Study rounds up initial experiences from companies using the technology
What is the current state of cage-free robot technology in German industry? This was the question Fraunhofer IAO investigated in the study “Lightweight robots in manual assembly.” Based on case studies in factories already using lightweight robots for manufacturing, the study looked at their experiences with implementing the robots, gaining acceptance from human coworkers, and improving operational efficiency.
In recent years, human-robot cooperation – also known as human-robot collaboration, or HRC – has taken center stage at trade fairs. The term applies to any situation where robots work directly alongside humans without safety barriers on the manufacturing floor.
In such cases, the work zones of robots and workers overlap instead of being strictly separated. The low entry prices and big media interest in the technology created a wave of hype. But is the cost really all that low, and are the new robots really safe? Or is it a case of companies having unrealistic expectations?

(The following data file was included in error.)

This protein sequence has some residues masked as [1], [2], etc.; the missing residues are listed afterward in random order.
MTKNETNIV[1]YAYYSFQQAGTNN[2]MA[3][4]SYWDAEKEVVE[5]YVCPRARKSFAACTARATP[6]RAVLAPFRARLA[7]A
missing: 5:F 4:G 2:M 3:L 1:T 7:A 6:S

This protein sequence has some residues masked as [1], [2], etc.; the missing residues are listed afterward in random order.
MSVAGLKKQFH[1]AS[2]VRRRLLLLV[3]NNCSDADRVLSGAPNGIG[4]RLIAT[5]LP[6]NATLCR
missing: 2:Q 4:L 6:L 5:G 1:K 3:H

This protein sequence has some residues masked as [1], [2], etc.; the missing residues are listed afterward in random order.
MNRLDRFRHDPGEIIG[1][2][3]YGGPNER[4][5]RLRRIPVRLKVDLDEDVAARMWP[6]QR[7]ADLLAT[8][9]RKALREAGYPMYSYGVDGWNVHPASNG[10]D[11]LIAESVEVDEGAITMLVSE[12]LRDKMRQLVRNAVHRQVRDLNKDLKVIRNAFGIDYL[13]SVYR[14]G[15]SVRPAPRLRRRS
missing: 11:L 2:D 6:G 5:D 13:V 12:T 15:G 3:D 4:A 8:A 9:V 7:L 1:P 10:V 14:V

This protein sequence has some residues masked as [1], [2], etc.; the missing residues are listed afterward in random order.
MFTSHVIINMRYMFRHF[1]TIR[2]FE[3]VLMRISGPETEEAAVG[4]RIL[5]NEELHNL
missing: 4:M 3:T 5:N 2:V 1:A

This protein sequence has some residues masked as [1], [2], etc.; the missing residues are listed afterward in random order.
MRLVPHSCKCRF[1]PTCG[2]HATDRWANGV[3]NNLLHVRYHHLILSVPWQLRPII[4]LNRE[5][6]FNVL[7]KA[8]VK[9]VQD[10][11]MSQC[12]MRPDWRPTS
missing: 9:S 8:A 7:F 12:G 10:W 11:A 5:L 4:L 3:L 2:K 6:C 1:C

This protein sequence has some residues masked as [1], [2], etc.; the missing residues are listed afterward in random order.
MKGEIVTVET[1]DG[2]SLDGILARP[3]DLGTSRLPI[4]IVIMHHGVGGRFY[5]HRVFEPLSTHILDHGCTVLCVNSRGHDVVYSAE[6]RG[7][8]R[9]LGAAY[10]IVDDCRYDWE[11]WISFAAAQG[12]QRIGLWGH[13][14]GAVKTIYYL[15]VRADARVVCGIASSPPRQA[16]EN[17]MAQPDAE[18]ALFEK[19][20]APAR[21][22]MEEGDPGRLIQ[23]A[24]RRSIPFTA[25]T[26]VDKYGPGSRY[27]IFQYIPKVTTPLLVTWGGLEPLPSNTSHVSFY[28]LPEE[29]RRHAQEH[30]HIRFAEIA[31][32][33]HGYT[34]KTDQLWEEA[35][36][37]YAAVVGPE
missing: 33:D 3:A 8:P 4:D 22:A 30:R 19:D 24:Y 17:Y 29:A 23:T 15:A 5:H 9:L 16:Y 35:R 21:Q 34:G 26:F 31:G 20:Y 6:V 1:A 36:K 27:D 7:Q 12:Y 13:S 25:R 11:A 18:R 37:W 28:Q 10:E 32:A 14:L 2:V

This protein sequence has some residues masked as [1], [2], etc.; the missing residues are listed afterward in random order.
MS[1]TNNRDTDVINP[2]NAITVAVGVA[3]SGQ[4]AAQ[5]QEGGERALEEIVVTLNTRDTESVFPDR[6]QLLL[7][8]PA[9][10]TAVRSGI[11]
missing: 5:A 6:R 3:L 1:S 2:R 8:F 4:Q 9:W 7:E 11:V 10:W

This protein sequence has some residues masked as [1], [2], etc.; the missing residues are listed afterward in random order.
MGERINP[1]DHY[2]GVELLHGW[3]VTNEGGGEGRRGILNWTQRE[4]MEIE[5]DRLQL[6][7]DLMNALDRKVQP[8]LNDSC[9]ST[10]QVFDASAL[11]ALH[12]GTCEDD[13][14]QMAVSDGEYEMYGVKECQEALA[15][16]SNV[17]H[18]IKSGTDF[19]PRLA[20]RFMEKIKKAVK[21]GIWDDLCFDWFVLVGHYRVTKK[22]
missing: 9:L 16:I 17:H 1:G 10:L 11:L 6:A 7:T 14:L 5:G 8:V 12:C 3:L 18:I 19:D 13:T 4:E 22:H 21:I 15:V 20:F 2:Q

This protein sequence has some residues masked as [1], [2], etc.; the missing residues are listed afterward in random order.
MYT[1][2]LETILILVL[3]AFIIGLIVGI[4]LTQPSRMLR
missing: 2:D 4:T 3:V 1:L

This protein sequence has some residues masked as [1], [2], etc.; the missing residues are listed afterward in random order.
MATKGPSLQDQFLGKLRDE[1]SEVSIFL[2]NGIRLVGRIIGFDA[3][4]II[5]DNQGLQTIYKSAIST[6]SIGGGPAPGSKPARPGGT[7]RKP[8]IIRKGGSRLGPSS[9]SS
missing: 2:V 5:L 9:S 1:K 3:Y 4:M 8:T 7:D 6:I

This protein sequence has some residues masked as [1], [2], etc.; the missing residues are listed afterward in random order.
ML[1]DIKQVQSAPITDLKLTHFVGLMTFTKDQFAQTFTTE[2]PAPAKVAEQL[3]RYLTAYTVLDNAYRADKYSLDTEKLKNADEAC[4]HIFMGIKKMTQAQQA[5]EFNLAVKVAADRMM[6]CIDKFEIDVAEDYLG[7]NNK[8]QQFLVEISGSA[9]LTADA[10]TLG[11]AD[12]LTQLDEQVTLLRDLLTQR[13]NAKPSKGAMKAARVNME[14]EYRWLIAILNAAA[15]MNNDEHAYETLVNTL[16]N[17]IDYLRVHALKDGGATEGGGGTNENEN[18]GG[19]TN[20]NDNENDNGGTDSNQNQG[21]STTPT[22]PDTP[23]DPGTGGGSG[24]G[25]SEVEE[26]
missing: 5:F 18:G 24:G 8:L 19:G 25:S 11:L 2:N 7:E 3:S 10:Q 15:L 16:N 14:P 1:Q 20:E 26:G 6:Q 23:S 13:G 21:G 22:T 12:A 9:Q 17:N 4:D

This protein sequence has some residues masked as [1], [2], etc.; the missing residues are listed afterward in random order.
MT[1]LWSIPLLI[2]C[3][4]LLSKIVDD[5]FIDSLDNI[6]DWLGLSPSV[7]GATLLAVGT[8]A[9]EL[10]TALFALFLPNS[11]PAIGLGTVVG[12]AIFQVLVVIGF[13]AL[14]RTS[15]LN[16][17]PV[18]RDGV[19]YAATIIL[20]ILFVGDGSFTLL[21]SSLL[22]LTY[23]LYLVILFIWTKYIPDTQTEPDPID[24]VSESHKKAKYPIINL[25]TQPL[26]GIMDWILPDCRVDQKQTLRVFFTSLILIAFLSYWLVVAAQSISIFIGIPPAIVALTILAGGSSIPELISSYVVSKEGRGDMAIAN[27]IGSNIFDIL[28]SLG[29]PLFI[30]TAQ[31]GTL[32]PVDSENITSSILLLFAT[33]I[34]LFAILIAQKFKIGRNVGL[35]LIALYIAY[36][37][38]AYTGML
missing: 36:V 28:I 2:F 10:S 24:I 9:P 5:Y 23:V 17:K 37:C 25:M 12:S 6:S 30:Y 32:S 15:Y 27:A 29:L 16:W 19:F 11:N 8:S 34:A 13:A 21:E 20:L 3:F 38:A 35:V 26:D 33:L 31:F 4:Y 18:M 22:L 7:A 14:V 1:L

Meet your new robotic workmate: initial hurdles and sample applications
In the course of the study “Lightweight robots in manual assembly – best to start simply,” Fraunhofer IAO researched cage-free robot use in Germany in industrial companies and in publications. From some 50 applications, 25 were ultimately selected for further investigation – of these, 18 were taken from personal interviews and 7 from publications. The decisive criterion for selection was that the application was already operating on a production line or that the robots were already being used by several companies.
First and foremost, the study reveals that the new technology works! This was confirmed by all the one-to-one interviews conducted. Even if the technology itself is not being called into question, however, there are still some uncertainties – for example, as regards new occupational safety standards and guidelines.